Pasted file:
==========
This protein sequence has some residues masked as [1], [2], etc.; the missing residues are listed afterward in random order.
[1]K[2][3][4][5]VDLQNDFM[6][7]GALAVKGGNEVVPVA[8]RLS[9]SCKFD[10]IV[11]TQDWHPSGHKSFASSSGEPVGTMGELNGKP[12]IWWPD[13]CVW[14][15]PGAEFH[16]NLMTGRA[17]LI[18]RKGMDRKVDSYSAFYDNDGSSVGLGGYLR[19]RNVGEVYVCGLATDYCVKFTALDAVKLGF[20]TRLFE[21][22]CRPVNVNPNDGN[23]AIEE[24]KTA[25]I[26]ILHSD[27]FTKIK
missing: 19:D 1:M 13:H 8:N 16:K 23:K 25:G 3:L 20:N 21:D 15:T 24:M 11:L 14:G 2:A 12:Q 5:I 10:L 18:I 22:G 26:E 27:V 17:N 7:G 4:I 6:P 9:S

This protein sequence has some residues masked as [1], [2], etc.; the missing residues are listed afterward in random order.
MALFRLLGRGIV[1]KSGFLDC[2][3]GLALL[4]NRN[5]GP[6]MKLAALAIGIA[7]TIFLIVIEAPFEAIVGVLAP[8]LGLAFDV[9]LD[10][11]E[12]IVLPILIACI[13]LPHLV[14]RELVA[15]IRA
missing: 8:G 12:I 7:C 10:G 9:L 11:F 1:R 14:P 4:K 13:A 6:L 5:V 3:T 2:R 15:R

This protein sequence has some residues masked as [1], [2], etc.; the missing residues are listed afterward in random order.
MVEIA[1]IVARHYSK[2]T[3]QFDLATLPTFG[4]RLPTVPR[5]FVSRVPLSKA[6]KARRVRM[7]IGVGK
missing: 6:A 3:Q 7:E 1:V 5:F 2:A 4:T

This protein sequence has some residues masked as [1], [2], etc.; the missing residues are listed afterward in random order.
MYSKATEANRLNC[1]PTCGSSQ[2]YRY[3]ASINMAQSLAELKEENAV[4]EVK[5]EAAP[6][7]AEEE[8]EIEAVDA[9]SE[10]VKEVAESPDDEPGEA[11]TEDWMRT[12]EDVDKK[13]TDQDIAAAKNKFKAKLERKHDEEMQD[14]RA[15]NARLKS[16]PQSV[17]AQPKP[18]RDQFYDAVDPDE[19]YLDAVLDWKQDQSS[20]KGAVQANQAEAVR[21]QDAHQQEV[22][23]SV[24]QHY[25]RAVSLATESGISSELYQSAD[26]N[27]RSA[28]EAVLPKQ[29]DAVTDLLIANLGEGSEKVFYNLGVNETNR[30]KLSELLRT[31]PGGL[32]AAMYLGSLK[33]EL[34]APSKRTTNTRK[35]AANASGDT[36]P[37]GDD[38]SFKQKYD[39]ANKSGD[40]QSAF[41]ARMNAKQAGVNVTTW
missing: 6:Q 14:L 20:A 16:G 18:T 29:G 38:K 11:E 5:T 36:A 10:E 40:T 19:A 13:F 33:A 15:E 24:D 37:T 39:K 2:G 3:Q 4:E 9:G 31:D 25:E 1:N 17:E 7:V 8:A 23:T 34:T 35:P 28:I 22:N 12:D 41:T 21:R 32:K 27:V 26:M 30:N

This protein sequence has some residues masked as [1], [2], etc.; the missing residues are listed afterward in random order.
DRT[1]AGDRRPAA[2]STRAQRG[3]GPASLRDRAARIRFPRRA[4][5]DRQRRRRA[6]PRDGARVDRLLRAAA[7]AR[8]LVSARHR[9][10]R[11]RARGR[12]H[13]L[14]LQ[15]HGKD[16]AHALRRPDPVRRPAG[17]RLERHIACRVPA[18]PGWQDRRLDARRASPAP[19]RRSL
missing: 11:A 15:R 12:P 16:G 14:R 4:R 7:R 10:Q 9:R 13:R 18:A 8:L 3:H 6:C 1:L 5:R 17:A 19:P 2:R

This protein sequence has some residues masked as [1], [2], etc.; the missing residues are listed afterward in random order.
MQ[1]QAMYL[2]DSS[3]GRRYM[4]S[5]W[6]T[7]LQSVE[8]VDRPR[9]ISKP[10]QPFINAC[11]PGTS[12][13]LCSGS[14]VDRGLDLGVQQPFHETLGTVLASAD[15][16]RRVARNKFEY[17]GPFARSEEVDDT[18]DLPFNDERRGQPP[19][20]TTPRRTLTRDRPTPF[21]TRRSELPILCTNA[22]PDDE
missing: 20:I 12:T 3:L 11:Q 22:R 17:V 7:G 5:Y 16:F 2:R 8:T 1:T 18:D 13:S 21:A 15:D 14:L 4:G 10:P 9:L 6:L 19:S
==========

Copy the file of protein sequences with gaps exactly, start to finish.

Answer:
This protein sequence has some residues masked as [1], [2], etc.; the missing residues are listed afterward in random order.
[1]K[2][3][4][5]VDLQNDFM[6][7]GALAVKGGNEVVPVA[8]RLS[9]SCKFD[10]IV[11]TQDWHPSGHKSFASSSGEPVGTMGELNGKP[12]IWWPD[13]CVW[14][15]PGAEFH[16]NLMTGRA[17]LI[18]RKGMDRKVDSYSAFYDNDGSSVGLGGYLR[19]RNVGEVYVCGLATDYCVKFTALDAVKLGF[20]TRLFE[21][22]CRPVNVNPNDGN[23]AIEE[24]KTA[25]I[26]ILHSD[27]FTKIK
missing: 19:D 1:M 13:H 8:N 16:K 23:K 25:G 3:L 20:N 21:D 15:T 24:M 11:L 14:G 2:A 12:Q 5:I 10:L 18:I 22:G 26:E 27:V 17:N 7:G 4:I 6:P 9:S

This protein sequence has some residues masked as [1], [2], etc.; the missing residues are listed afterward in random order.
MALFRLLGRGIV[1]KSGFLDC[2][3]GLALL[4]NRN[5]GP[6]MKLAALAIGIA[7]TIFLIVIEAPFEAIVGVLAP[8]LGLAFDV[9]LD[10][11]E[12]IVLPILIACI[13]LPHLV[14]RELVA[15]IRA
missing: 8:G 12:I 7:C 10:G 9:L 11:F 1:R 14:P 4:K 13:A 6:L 5:V 3:T 2:R 15:R

This protein sequence has some residues masked as [1], [2], etc.; the missing residues are listed afterward in random order.
MVEIA[1]IVARHYSK[2]T[3]QFDLATLPTFG[4]RLPTVPR[5]FVSRVPLSKA[6]KARRVRM[7]IGVGK
missing: 6:A 3:Q 7:E 1:V 5:F 2:A 4:T

This protein sequence has some residues masked as [1], [2], etc.; the missing residues are listed afterward in random order.
MYSKATEANRLNC[1]PTCGSSQ[2]YRY[3]ASINMAQSLAELKEENAV[4]EVK[5]EAAP[6][7]AEEE[8]EIEAVDA[9]SE[10]VKEVAESPDDEPGEA[11]TEDWMRT[12]EDVDKK[13]TDQDIAAAKNKFKAKLERKHDEEMQD[14]RA[15]NARLKS[16]PQSV[17]AQPKP[18]RDQFYDAVDPDE[19]YLDAVLDWKQDQSS[20]KGAVQANQAEAVR[21]QDAHQQEV[22][23]SV[24]QHY[25]RAVSLATESGISSELYQSAD[26]N[27]RSA[28]EAVLPKQ[29]DAVTDLLIANLGEGSEKVFYNLGVNETNR[30]KLSELLRT[31]PGGL[32]AAMYLGSLK[33]EL[34]APSKRTTNTRK[35]AANASGDT[36]P[37]GDD[38]SFKQKYD[39]ANKSGD[40]QSAF[41]ARMNAKQAGVNVTTW
missing: 6:Q 14:L 20:A 16:G 18:T 29:G 38:K 11:E 5:T 36:A 10:E 40:T 19:A 13:F 33:A 15:E 24:D 37:T 39:K 2:G 3:Q 4:E 9:G 31:D 25:E 1:N 17:E 7:V 8:A 23:T 34:T 35:P 28:I 22:N 12:D 41:T 21:R 32:K 27:V 26:M 30:N

This protein sequence has some residues masked as [1], [2], etc.; the missing residues are listed afterward in random order.
DRT[1]AGDRRPAA[2]STRAQRG[3]GPASLRDRAARIRFPRRA[4][5]DRQRRRRA[6]PRDGARVDRLLRAAA[7]AR[8]LVSARHR[9][10]R[11]RARGR[12]H[13]L[14]LQ[15]HGKD[16]AHALRRPDPVRRPAG[17]RLERHIACRVPA[18]PGWQDRRLDARRASPAP[19]RRSL
missing: 11:A 15:R 12:P 16:G 14:R 4:R 7:R 10:Q 9:R 13:R 18:A 8:L 3:H 6:C 1:L 5:R 17:A 19:P 2:R

This protein sequence has some residues masked as [1], [2], etc.; the missing residues are listed afterward in random order.
MQ[1]QAMYL[2]DSS[3]GRRYM[4]S[5]W[6]T[7]LQSVE[8]VDRPR[9]ISKP[10]QPFINAC[11]PGTS[12][13]LCSGS[14]VDRGLDLGVQQPFHETLGTVLASAD[15][16]RRVARNKFEY[17]GPFARSEEVDDT[18]DLPFNDERRGQPP[19][20]TTPRRTLTRDRPTPF[21]TRRSELPILCTNA[22]PDDE
missing: 20:I 12:T 3:L 11:Q 22:R 17:V 7:G 5:Y 16:F 2:R 8:T 1:T 18:D 13:S 21:A 15:D 14:L 4:G 10:P 9:L 6:L 19:S